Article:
Mount Diablo State Park and surrounding Contra Costa County, CA
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Hackers Use Social Media to Track Ecological Changes After Wildfire

Nerds for Nature, a group of environmental and technology professionals in San Francisco, is crowd-sourcing images from Mount Diablo State Park visitors to track ecological changes after the 2013 Morgan Fire.

Sign posts set up around Mount Diablo ask visitors to take photos, post them to social media, and tag them with a hashtag indicating their location.

Morgan Fire Sign

Sergei Krupenin (@krupenin) May 18, 2014


The Morgan Fire started on September 8, 2013. It burned for almost a week and consumed more than 3,000 acres. The photos collected show fire damage but also the life that flourishes as a result of the fire. Plants species that normally perish under the competition of less hardy and larger species have began to cover the scorched land. To see the photos of Mount Diablo State Park after the fire visit or search for the #morganfire hashtags.

Wonder what the park looked like before the fire? The title photo above is of the park and the surrounding Contra Costa County before the wildfire.

This great civic—I mean, ecologic—hacking project makes me wonder what else we can crowd-source/hack/be technologically awesome with to monitor our environment, educate the public, and make lasting ecological change.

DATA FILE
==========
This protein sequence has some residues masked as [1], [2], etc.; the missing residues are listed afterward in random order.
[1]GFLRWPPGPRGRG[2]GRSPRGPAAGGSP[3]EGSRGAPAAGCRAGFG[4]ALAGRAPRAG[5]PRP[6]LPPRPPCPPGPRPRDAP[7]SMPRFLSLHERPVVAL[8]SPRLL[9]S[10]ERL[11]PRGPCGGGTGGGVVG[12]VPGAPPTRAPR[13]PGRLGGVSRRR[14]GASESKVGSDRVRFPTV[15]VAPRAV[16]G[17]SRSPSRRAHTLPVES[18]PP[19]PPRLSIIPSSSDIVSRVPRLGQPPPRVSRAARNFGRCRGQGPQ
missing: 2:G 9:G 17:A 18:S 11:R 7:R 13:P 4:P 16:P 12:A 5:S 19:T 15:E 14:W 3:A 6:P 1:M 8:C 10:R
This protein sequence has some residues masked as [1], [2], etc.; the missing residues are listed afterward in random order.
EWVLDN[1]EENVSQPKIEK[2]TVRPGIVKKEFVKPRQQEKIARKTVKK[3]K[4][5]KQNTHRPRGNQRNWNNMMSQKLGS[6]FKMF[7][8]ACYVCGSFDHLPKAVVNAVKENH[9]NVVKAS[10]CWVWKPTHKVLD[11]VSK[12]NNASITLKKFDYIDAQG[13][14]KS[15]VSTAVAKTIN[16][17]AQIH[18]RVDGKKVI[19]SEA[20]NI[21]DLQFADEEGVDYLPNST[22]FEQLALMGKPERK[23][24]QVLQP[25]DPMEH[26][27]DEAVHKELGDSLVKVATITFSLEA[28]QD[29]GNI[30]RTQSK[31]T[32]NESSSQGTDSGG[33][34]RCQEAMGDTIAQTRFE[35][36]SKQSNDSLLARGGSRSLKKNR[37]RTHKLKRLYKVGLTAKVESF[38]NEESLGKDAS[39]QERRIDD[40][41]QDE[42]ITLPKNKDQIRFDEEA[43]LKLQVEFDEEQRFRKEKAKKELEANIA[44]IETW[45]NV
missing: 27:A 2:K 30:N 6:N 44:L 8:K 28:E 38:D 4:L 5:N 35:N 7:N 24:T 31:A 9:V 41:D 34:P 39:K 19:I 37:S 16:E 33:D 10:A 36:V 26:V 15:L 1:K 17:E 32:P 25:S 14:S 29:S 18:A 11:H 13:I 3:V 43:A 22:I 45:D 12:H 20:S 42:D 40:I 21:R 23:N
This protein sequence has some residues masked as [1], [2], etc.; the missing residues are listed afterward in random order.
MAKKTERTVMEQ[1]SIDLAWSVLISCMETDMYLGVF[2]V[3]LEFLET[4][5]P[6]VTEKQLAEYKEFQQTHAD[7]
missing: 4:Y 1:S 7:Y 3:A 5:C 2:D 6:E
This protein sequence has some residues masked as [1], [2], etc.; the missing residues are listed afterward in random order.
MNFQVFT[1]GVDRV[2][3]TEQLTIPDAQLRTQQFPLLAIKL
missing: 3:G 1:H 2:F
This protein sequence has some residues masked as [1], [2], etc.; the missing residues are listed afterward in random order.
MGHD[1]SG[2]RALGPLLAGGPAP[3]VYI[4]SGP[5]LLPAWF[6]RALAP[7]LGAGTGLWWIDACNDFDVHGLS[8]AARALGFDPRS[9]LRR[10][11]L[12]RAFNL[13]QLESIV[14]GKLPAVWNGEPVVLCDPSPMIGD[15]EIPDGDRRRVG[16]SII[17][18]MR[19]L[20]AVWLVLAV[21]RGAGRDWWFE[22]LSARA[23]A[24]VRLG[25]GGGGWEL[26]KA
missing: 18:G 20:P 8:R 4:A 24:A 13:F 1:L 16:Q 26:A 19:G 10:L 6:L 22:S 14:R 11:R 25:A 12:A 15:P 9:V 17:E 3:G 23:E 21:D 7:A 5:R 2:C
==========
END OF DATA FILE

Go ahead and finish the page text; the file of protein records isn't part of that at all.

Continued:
I’ve heard people pitch community garden apps, farmers markets finders, and other green ideas at civic hacking events, but the above tweet was the first time I seen a hacking project use the power of social and people to create data points to monitor the environment.

How would you use the power of people and connectivity to impact the environment?

Maybe you would:

  • Use people, photos, and social media to track drought’s affects on local water levels and animal life
  • Build an app where people can take picture of underused land and submit them to local officials as suggestions to be made into green spaces
  • Collect stories of homeowners near fracking sites
  • Build an app that locates nearest recycling facilities or drop off points

What environmental monitoring, education, or change would you like to see if you had the power of people and technology? I’d love to know! Drop your ideas in the comments below.

1 Comment so far

  1. Pingback: Hackers Use Social Media to Track Ecological Changes After Wildfire | Gaia Gazette

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